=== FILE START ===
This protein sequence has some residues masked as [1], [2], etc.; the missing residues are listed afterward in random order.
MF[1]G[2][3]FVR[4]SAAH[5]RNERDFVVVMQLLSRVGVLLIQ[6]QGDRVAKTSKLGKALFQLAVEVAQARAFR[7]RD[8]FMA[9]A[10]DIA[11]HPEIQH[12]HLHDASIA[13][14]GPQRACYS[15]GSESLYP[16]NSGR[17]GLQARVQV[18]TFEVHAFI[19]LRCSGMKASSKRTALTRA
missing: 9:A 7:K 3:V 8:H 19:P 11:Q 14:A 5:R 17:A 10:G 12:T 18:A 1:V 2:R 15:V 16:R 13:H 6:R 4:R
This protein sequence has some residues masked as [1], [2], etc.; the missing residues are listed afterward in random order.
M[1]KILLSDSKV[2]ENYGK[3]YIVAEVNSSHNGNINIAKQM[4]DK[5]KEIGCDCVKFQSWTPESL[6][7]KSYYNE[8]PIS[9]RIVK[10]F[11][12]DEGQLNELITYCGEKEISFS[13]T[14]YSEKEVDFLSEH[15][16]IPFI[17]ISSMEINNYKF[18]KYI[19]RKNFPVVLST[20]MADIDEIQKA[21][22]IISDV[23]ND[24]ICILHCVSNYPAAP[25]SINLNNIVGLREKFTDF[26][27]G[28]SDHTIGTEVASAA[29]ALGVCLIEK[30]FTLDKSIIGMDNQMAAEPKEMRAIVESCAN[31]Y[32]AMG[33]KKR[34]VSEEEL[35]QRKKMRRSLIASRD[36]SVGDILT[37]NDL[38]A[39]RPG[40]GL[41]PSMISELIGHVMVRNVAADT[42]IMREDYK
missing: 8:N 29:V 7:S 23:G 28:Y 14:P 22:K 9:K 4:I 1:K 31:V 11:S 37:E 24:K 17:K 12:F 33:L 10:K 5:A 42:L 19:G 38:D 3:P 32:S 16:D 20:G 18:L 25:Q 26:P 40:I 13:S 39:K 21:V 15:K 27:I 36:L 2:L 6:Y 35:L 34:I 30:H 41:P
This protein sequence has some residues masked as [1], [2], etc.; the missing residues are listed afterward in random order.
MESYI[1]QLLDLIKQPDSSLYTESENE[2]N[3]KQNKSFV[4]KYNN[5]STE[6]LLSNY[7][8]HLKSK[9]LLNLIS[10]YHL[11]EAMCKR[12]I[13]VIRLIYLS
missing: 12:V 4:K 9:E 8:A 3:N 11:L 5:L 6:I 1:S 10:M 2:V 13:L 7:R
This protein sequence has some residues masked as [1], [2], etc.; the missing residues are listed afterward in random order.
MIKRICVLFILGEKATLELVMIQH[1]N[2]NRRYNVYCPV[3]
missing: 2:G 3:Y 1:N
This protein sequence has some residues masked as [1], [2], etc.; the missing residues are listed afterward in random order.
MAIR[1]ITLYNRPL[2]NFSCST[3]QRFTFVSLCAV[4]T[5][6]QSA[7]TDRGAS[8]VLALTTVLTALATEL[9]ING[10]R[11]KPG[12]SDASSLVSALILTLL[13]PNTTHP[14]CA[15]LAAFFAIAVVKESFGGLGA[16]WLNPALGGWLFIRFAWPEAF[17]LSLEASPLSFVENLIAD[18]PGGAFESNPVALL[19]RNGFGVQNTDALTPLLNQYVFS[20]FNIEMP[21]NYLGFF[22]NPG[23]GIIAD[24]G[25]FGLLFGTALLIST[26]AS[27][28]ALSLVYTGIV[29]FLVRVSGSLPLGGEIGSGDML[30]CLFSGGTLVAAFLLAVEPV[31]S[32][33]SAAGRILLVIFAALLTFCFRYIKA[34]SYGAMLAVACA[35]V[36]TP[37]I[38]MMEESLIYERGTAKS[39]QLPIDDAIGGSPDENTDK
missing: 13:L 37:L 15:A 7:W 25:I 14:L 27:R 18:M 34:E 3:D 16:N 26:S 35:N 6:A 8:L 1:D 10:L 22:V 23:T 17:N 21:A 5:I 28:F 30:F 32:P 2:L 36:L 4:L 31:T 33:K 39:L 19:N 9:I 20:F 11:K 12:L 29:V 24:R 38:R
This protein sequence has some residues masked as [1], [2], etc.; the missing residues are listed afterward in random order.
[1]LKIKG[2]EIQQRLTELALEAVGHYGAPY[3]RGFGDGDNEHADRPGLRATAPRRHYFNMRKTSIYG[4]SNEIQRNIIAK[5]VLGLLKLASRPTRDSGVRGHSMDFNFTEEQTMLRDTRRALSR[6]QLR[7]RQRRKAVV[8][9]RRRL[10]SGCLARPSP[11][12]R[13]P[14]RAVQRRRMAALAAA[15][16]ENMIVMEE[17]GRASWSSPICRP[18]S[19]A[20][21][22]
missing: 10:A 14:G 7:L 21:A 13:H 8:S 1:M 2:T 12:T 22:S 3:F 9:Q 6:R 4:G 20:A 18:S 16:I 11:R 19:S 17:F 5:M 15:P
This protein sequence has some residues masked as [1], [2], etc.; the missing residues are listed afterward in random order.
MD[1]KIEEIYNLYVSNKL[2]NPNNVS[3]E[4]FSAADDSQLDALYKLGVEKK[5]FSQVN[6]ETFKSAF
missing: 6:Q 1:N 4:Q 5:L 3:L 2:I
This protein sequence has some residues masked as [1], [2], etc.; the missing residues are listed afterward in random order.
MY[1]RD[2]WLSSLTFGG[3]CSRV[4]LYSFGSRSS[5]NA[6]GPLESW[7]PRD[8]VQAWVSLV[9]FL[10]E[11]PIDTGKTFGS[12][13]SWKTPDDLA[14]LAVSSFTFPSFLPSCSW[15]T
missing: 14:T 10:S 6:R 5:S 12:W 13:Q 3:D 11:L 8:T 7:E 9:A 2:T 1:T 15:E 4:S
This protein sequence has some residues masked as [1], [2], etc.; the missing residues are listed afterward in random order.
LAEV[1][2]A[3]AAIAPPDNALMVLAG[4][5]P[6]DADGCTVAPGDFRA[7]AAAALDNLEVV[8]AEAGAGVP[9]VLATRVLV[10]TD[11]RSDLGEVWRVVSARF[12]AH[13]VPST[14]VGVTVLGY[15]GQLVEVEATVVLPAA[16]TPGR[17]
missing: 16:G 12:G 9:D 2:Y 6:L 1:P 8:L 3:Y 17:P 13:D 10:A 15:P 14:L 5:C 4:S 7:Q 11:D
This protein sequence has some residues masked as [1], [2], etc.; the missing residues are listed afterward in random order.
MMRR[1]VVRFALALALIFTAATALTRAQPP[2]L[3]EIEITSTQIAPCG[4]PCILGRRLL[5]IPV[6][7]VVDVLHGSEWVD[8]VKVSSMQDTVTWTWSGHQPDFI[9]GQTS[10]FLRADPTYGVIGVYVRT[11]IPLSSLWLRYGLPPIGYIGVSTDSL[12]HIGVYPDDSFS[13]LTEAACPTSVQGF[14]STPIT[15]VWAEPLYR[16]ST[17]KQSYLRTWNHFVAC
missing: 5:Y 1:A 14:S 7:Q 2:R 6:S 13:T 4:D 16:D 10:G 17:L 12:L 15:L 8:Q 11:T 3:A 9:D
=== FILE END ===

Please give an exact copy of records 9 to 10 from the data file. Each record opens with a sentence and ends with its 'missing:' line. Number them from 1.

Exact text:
This protein sequence has some residues masked as [1], [2], etc.; the missing residues are listed afterward in random order.
LAEV[1][2]A[3]AAIAPPDNALMVLAG[4][5]P[6]DADGCTVAPGDFRA[7]AAAALDNLEVV[8]AEAGAGVP[9]VLATRVLV[10]TD[11]RSDLGEVWRVVSARF[12]AH[13]VPST[14]VGVTVLGY[15]GQLVEVEATVVLPAA[16]TPGR[17]
missing: 16:G 12:G 9:D 2:Y 6:L 1:P 8:L 3:Y 17:P 13:D 10:A 15:P 14:L 5:C 4:S 7:Q 11:D
This protein sequence has some residues masked as [1], [2], etc.; the missing residues are listed afterward in random order.
MMRR[1]VVRFALALALIFTAATALTRAQPP[2]L[3]EIEITSTQIAPCG[4]PCILGRRLL[5]IPV[6][7]VVDVLHGSEWVD[8]VKVSSMQDTVTWTWSGHQPDFI[9]GQTS[10]FLRADPTYGVIGVYVRT[11]IPLSSLWLRYGLPPIGYIGVSTDSL[12]HIGVYPDDSFS[13]LTEAACPTSVQGF[14]STPIT[15]VWAEPLYR[16]ST[17]KQSYLRTWNHFVAC
missing: 5:Y 1:A 14:S 7:Q 2:R 6:S 13:T 4:D 16:D 10:G 17:L 12:L 15:L 8:Q 11:T 3:A 9:D